In conclusion, we have used a novel approach to demonstrate the function of the CX3CR1/CX3CL1 axis in the mobilization of monocytes after a chemotherapeutic treatment. Modulating the rate of cell mobilization during the myelorestorative phase by combining therapeutic regimens targeting the CX3CR1 axis could contribute to recovery from a range of insults and to effective host defense.

Authorship

Contribution: S.J. performed research, analyzed and interpreted data, performed statistical analysis, and wrote the manuscript; L.F. and P.H. performed research and analyzed data; K.D. performed research, analyzed data, and produced vital reagents; L.P. and E.G. performed research and contributed vital reagents; P.D. designed research and wrote the manuscript; D.A.H. provided vital reagents and wrote the manuscript; C.C. designed research, contributed vital reagents, and wrote the manuscript; A.B. designed research, performed research, analyzed and interpreted data, performed statistical analysis, and wrote the manuscript.

Conflict-of-interest disclosure: The authors declare no competing financial interests.

Correspondence: Alexandre Boissonnas, INSERM UMRS 945 Immunité et Infection, CHU Pitié-Salpêtrière, 91 Boulevard de L’Hopital, Paris 75013, France; e-mail: alexandre.boissonnas{at}upmc.fr.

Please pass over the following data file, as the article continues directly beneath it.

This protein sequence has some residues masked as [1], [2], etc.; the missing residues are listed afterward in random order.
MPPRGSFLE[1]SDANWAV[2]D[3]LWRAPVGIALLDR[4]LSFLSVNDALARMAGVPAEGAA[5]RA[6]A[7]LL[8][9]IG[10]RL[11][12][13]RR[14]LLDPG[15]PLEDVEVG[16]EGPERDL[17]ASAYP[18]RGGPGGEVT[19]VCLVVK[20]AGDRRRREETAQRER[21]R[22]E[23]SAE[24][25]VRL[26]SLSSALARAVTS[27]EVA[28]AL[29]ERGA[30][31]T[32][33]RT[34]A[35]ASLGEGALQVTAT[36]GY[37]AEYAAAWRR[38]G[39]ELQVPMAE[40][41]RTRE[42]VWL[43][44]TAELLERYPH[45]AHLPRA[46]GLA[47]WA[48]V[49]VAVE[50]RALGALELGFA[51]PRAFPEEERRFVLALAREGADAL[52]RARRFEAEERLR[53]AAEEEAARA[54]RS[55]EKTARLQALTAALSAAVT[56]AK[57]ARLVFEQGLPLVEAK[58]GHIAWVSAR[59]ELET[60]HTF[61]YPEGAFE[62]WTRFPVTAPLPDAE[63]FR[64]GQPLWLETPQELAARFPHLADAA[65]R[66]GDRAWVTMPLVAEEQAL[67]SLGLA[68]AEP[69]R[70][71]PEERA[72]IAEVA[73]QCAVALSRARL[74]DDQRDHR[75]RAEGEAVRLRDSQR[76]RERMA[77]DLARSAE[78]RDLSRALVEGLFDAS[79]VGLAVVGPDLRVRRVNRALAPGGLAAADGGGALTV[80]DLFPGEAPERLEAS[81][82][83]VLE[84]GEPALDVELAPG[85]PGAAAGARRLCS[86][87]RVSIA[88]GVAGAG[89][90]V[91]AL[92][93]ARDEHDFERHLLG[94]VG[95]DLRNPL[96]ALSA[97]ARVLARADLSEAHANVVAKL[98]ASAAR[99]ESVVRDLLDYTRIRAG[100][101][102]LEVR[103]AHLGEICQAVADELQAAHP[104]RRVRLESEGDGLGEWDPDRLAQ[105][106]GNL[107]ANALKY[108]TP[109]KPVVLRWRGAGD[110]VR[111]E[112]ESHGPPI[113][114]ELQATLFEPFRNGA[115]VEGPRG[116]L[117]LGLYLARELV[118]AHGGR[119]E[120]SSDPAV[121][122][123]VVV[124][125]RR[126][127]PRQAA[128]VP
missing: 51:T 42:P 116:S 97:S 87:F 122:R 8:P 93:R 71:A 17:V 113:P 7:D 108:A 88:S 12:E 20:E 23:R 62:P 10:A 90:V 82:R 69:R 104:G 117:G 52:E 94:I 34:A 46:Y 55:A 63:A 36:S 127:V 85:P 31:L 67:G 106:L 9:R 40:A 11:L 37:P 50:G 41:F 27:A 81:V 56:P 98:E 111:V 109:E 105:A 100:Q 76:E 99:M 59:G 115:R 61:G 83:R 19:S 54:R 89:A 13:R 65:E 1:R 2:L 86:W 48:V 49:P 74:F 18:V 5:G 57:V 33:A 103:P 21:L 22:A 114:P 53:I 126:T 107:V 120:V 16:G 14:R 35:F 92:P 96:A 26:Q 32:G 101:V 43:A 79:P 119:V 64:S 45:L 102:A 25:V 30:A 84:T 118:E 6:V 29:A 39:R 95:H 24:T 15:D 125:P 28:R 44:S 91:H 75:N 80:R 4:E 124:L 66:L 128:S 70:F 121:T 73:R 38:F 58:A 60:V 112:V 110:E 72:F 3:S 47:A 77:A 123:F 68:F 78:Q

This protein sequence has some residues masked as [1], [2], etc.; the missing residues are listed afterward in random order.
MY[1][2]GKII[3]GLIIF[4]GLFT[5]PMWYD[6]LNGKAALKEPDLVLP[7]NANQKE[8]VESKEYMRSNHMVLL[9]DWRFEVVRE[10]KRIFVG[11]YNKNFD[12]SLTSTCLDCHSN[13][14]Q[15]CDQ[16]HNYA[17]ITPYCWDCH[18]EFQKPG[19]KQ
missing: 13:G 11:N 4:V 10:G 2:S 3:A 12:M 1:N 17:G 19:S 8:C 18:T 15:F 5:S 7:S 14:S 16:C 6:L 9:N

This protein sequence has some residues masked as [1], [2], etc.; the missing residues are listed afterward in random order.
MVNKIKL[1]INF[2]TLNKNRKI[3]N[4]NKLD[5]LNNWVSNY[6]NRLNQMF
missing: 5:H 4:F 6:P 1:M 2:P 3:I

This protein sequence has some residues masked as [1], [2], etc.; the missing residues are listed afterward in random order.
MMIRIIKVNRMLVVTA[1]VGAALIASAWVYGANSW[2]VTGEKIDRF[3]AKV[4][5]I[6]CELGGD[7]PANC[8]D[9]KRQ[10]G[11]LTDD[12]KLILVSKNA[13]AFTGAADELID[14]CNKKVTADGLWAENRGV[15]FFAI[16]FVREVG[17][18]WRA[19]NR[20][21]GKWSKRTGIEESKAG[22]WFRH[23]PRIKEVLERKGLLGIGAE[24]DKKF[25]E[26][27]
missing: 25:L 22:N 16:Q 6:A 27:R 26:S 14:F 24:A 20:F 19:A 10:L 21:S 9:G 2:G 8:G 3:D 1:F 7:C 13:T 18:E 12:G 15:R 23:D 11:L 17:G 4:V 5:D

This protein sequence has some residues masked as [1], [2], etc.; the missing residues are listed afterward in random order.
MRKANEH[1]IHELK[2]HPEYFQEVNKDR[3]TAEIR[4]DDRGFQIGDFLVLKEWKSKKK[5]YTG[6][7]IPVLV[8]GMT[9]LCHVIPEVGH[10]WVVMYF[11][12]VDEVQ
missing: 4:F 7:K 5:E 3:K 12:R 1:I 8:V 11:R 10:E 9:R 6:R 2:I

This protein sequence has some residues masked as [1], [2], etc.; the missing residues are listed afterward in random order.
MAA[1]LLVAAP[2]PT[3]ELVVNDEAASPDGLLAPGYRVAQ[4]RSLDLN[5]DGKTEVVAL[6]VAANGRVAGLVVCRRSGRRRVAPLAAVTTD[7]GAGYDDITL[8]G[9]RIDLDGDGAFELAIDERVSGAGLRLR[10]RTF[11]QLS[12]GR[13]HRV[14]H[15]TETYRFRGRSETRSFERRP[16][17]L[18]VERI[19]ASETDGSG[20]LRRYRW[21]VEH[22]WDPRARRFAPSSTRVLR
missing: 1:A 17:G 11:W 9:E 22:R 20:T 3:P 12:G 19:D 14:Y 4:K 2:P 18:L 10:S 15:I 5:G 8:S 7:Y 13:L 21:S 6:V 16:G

Acknowledgments

The authors thank William Avery Hudson for editorial assistance, Dr Behazine Combadière for helpful discussions, the Plateforme Imagerie Pitié-Salpétrière for assistance with the 2-photon microscope, and the animal Facility “NAC” for mice breeding assistance.

This work was supported by the European Community’s Seventh Framework Programme (FP7/2007-2013 under grant agreements 304810-RAIDs and 241440-Endostem), INSERM, Université Pierre et Marie Curie Emergence, la Ligue Contre le Cancer, and Agence Nationale de la Recherche” (ANR-09-PIRI-0003). F.L. was supported by the Fondation pour la Recherche Medicale. C.C. is recipient of a contract from Assistance Publique-Hopitaux de Paris. P.D. is a scientist of the Centre National de la Recherche Scientifique.

Footnotes

  • The online version of this article contains a data supplement.

  • The publication costs of this article were defrayed in part by page charge payment. Therefore, and solely to indicate this fact, this article is hereby marked “advertisement” in accordance with 18 USC section 1734.

  • Submitted January 23, 2013.
  • Accepted June 3, 2013.

References